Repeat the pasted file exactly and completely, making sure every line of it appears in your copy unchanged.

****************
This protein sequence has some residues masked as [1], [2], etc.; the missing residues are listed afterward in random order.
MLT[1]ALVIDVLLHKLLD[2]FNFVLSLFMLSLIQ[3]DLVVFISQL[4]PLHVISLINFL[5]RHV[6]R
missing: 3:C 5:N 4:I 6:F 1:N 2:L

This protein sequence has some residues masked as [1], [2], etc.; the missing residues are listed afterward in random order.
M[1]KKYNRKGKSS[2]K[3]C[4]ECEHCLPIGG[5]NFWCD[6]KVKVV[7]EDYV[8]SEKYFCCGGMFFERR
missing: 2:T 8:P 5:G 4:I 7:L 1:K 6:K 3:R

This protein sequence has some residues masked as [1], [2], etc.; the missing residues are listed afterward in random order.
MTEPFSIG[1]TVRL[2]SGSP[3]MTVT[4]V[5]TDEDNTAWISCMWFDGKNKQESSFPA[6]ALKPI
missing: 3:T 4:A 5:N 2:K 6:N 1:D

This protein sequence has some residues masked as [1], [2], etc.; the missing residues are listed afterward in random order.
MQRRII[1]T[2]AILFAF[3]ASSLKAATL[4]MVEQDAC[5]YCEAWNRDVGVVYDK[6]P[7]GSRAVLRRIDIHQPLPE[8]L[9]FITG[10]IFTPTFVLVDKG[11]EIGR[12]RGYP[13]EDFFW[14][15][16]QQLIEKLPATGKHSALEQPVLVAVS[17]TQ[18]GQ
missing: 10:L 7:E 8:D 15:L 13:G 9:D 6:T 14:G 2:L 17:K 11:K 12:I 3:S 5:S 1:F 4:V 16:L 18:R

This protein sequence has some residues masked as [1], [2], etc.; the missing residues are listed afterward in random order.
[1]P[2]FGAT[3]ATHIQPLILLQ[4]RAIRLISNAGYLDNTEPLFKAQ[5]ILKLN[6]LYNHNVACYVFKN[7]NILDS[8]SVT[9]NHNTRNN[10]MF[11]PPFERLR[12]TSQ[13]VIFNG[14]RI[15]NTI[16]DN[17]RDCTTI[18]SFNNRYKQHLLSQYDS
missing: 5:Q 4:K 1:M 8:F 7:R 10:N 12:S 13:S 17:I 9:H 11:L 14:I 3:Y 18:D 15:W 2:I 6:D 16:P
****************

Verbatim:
This protein sequence has some residues masked as [1], [2], etc.; the missing residues are listed afterward in random order.
MLT[1]ALVIDVLLHKLLD[2]FNFVLSLFMLSLIQ[3]DLVVFISQL[4]PLHVISLINFL[5]RHV[6]R
missing: 3:C 5:N 4:I 6:F 1:N 2:L

This protein sequence has some residues masked as [1], [2], etc.; the missing residues are listed afterward in random order.
M[1]KKYNRKGKSS[2]K[3]C[4]ECEHCLPIGG[5]NFWCD[6]KVKVV[7]EDYV[8]SEKYFCCGGMFFERR
missing: 2:T 8:P 5:G 4:I 7:L 1:K 6:K 3:R

This protein sequence has some residues masked as [1], [2], etc.; the missing residues are listed afterward in random order.
MTEPFSIG[1]TVRL[2]SGSP[3]MTVT[4]V[5]TDEDNTAWISCMWFDGKNKQESSFPA[6]ALKPI
missing: 3:T 4:A 5:N 2:K 6:N 1:D

This protein sequence has some residues masked as [1], [2], etc.; the missing residues are listed afterward in random order.
MQRRII[1]T[2]AILFAF[3]ASSLKAATL[4]MVEQDAC[5]YCEAWNRDVGVVYDK[6]P[7]GSRAVLRRIDIHQPLPE[8]L[9]FITG[10]IFTPTFVLVDKG[11]EIGR[12]RGYP[13]EDFFW[14][15][16]QQLIEKLPATGKHSALEQPVLVAVS[17]TQ[18]GQ
missing: 10:L 7:E 8:D 15:L 13:G 9:D 6:T 14:G 2:L 17:K 11:K 12:I 3:S 5:S 1:F 4:V 16:L 18:R

This protein sequence has some residues masked as [1], [2], etc.; the missing residues are listed afterward in random order.
[1]P[2]FGAT[3]ATHIQPLILLQ[4]RAIRLISNAGYLDNTEPLFKAQ[5]ILKLN[6]LYNHNVACYVFKN[7]NILDS[8]SVT[9]NHNTRNN[10]MF[11]PPFERLR[12]TSQ[13]VIFNG[14]RI[15]NTI[16]DN[17]RDCTTI[18]SFNNRYKQHLLSQYDS
missing: 5:Q 4:K 1:M 8:F 7:R 10:N 12:S 13:S 17:I 9:H 11:L 14:I 3:Y 18:D 15:W 2:I 6:D 16:P